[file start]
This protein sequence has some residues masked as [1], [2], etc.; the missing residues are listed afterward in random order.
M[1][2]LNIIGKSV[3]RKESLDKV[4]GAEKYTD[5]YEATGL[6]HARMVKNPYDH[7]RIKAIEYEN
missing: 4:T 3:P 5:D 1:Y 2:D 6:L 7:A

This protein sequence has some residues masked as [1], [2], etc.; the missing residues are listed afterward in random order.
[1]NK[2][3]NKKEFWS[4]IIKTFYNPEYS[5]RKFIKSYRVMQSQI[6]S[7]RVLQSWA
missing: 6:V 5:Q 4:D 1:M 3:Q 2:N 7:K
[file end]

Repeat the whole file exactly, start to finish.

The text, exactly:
This protein sequence has some residues masked as [1], [2], etc.; the missing residues are listed afterward in random order.
M[1][2]LNIIGKSV[3]RKESLDKV[4]GAEKYTD[5]YEATGL[6]HARMVKNPYDH[7]RIKAIEYEN
missing: 4:T 3:P 5:D 1:Y 2:D 6:L 7:A

This protein sequence has some residues masked as [1], [2], etc.; the missing residues are listed afterward in random order.
[1]NK[2][3]NKKEFWS[4]IIKTFYNPEYS[5]RKFIKSYRVMQSQI[6]S[7]RVLQSWA
missing: 6:V 5:Q 4:D 1:M 3:Q 2:N 7:K